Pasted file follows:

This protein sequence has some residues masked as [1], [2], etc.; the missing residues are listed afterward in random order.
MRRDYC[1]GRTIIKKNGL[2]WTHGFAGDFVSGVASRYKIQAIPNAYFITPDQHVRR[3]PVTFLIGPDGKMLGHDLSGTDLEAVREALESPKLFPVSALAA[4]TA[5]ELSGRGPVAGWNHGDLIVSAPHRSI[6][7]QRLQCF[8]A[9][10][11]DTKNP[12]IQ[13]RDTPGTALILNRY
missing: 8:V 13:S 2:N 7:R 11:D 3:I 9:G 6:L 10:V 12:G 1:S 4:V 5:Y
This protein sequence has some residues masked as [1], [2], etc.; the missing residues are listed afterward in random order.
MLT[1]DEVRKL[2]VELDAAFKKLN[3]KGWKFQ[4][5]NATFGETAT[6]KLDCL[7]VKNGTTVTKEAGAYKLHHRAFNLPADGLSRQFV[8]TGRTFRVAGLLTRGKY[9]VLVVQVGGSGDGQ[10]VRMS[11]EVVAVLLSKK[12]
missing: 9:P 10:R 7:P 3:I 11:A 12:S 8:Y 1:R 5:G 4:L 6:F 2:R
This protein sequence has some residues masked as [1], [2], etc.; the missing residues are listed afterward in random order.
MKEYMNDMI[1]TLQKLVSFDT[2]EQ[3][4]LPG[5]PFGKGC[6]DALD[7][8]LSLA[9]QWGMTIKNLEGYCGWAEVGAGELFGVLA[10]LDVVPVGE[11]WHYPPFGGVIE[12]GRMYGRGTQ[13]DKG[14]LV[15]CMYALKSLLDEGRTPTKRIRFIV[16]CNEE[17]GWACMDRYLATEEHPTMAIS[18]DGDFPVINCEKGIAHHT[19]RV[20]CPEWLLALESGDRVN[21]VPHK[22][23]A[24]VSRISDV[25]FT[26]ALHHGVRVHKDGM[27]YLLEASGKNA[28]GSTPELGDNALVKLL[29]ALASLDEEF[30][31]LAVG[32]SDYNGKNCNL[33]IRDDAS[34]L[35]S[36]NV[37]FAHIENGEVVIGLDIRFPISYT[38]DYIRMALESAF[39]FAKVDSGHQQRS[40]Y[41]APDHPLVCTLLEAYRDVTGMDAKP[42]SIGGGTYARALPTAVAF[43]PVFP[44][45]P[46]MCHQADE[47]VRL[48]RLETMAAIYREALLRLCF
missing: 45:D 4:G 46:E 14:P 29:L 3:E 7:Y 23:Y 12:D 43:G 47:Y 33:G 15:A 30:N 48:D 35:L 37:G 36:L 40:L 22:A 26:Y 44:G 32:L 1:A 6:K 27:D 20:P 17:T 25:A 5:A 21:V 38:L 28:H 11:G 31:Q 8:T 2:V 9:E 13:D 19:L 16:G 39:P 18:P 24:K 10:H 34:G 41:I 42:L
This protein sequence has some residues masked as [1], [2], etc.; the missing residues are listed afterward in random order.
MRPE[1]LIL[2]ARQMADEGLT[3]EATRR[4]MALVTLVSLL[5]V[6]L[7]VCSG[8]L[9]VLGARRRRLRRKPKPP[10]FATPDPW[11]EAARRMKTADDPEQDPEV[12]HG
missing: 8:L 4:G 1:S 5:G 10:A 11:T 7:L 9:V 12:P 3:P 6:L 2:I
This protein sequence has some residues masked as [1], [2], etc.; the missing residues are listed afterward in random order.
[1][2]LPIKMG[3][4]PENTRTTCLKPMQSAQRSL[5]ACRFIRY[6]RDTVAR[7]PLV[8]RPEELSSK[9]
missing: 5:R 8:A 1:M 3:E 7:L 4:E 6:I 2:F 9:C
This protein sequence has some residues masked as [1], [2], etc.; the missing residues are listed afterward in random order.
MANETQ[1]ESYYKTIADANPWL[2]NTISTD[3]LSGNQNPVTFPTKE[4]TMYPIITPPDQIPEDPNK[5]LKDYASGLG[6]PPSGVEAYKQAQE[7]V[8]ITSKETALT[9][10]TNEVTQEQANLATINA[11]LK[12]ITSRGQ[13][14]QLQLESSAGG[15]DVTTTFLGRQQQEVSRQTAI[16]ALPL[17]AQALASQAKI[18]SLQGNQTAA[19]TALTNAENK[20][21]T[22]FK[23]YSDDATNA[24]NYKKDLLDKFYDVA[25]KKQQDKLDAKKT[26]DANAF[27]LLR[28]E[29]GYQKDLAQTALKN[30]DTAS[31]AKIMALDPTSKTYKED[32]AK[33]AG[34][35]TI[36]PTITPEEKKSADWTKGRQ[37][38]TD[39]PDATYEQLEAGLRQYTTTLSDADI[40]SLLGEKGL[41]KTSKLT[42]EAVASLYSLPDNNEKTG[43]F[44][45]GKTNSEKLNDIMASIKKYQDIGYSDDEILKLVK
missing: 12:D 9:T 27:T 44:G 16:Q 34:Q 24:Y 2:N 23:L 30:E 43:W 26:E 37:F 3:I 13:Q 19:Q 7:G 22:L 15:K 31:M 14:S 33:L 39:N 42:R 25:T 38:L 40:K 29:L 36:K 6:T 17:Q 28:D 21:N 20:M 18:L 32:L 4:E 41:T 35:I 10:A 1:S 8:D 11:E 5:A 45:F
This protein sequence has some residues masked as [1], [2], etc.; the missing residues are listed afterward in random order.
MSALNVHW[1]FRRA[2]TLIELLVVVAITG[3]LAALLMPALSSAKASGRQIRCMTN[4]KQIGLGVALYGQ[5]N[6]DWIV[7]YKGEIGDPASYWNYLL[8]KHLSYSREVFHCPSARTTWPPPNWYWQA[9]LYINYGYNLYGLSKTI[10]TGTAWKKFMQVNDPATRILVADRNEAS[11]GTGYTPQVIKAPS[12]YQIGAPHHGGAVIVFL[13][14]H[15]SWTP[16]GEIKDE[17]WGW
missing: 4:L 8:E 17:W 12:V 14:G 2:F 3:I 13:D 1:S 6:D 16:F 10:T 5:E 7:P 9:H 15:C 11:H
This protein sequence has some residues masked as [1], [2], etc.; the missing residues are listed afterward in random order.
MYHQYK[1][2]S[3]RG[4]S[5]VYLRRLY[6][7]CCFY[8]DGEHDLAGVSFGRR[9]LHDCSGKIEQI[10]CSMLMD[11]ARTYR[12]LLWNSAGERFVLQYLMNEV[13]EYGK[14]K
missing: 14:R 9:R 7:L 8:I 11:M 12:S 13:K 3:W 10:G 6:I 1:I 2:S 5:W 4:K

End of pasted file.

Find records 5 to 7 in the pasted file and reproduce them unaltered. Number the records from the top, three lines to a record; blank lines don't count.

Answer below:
This protein sequence has some residues masked as [1], [2], etc.; the missing residues are listed afterward in random order.
[1][2]LPIKMG[3][4]PENTRTTCLKPMQSAQRSL[5]ACRFIRY[6]RDTVAR[7]PLV[8]RPEELSSK[9]
missing: 5:R 8:A 1:M 3:E 7:L 4:E 6:I 2:F 9:C
This protein sequence has some residues masked as [1], [2], etc.; the missing residues are listed afterward in random order.
MANETQ[1]ESYYKTIADANPWL[2]NTISTD[3]LSGNQNPVTFPTKE[4]TMYPIITPPDQIPEDPNK[5]LKDYASGLG[6]PPSGVEAYKQAQE[7]V[8]ITSKETALT[9][10]TNEVTQEQANLATINA[11]LK[12]ITSRGQ[13][14]QLQLESSAGG[15]DVTTTFLGRQQQEVSRQTAI[16]ALPL[17]AQALASQAKI[18]SLQGNQTAA[19]TALTNAENK[20][21]T[22]FK[23]YSDDATNA[24]NYKKDLLDKFYDVA[25]KKQQDKLDAKKT[26]DANAF[27]LLR[28]E[29]GYQKDLAQTALKN[30]DTAS[31]AKIMALDPTSKTYKED[32]AK[33]AG[34][35]TI[36]PTITPEEKKSADWTKGRQ[37][38]TD[39]PDATYEQLEAGLRQYTTTLSDADI[40]SLLGEKGL[41]KTSKLT[42]EAVASLYSLPDNNEKTG[43]F[44][45]GKTNSEKLNDIMASIKKYQDIGYSDDEILKLVK
missing: 12:D 9:T 27:T 44:G 16:Q 34:Q 24:Y 2:N 23:L 30:E 43:W 26:E 37:F 3:I 13:Q 19:Q 7:G 22:L 15:K 31:M 14:S 33:L 39:N 42:R 25:T 38:L 40:K 29:L 36:K 6:T 17:Q 28:D 21:N 20:M 18:L 32:L 4:E 41:T 35:I 10:A 1:S 8:D 11:E 5:A 45:F
This protein sequence has some residues masked as [1], [2], etc.; the missing residues are listed afterward in random order.
MSALNVHW[1]FRRA[2]TLIELLVVVAITG[3]LAALLMPALSSAKASGRQIRCMTN[4]KQIGLGVALYGQ[5]N[6]DWIV[7]YKGEIGDPASYWNYLL[8]KHLSYSREVFHCPSARTTWPPPNWYWQA[9]LYINYGYNLYGLSKTI[10]TGTAWKKFMQVNDPATRILVADRNEAS[11]GTGYTPQVIKAPS[12]YQIGAPHHGGAVIVFL[13][14]H[15]SWTP[16]GEIKDE[17]WGW
missing: 4:L 8:E 17:W 12:V 14:G 2:F 3:I 13:D 1:S 6:D 16:F 10:T 5:E 7:P 9:H 15:C 11:H